When you start, how much will it cost a passenger to travel from Lagos to Kano?
Tentatively, the existing tariff is N2,000 - that is the old tariff. But we are still working on the review of the rate. So, for now that is the price we have in mind. When compared with travelling by road, it will take about N5,000 or more to go to Kano from Lagos. I think this is exactly one of the benefits of going by rail. It is affordable, safe and reliable.
Recently, the corporation received 20 pressurised tanker wagons for the purpose of fuel haulage by railway. Now, that is very few if you really want to make an impact in this regard. Specifically, what is your plan regarding fuel haulage by train?
We want to acquire more tank wagons. We are awaiting the outcome of the budget review and are hopeful that significant funding will be appropriated within 2012 budget to enable us procure more tank wagons.
How many more?
It depends on the budget. From what is approved we will be able to buy what it covers. What we are actually proposing should enable us buy may be another 50 units.
So, are we talking about expending about N1.3billion on these tankers - because the first 20 cost N30 million per unit?
It’s not just tank wagons. We are talking about procurement of more passenger coaches, more container wagons, rehabilitation of more coaches and wagons. There is quite a lot that is required to enhance the level of service. Again, I will be quick to say that the government alone cannot meet all these requirements, and that is why, ultimately, the plan of the government is to actually engage the private sector in the running of the railways. Like you know, the present railway Act is one which does not permit private sector participation in the nation’s railway, and that is why we are very keen to ensure that that the new railway Bill is enacted in a very short period of time. That is what will actually bring the solution in terms of the inadequacies in the number of wagons and coaches that are required to meet the demand of the market today.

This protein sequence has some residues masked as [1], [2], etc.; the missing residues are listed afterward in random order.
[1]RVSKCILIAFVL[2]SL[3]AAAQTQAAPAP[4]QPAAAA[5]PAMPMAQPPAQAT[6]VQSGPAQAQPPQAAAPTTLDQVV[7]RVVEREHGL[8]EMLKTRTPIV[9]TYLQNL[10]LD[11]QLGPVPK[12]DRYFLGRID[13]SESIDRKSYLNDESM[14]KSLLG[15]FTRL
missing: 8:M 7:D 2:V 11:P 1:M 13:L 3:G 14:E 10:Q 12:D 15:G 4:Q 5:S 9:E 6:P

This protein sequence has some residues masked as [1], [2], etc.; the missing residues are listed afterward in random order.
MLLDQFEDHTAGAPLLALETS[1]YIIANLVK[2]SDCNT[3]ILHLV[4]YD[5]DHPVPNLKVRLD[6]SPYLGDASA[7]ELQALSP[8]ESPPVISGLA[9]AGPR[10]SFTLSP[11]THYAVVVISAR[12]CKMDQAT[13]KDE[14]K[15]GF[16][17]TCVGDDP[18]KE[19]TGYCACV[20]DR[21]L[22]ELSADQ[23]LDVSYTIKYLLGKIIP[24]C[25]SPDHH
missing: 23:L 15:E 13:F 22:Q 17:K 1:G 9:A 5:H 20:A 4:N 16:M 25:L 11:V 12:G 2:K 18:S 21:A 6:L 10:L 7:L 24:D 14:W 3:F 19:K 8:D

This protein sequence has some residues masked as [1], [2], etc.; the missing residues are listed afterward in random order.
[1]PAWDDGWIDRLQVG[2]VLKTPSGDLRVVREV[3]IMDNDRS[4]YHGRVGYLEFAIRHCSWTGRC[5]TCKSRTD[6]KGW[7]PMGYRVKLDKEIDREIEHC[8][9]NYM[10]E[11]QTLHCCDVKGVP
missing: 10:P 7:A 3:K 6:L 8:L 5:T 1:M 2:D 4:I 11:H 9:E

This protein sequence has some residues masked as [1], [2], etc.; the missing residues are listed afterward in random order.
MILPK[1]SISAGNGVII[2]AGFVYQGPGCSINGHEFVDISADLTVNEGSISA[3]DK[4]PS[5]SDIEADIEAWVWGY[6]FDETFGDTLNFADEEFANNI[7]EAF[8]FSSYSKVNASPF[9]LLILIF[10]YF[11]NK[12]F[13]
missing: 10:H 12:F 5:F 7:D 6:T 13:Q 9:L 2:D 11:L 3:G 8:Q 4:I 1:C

According to the minister of transport, the initial 20 tank wagons cost N600 million. Speculations from some quarters are that the tankers are overpriced at N30 million per unit and that the initiative presents an opportunity for local content development agenda of the federal government. What is your plan to ensure that the next set of tank wagons are produced in the country?
These tank wagons were actually manufactured in China and when you talk about the price of the tank wagons, that price includes the manufacturing, shipping and clearing, commissioning here in Nigeria and training of our staff in the maintenance and operation of the wagons. So, it’s what I will call the total package cost. You are right in that, at the moment, we are actually looking into what it takes to have such equipment manufactured in Nigeria towards promoting local content within our industry. Part of the initiatives we are looking at now include having manufacturers coming into Nigeria to actually establish plants for assembling of such wheel rolling stocks and locomotives in partnership with NRC, starting by upgrading the major workshops that we have in various parts of the country. This will involve upgrading them to that level where such rolling stocks can actually be assembled in Nigeria. So, yes, that is one of the initiatives we are working on now.
You were in China recently with the transport minister, possibly for the purpose of seeking investors in the country’s railway, despite the fact that the railway Act has yet to be amended. What is the outcome of that visit?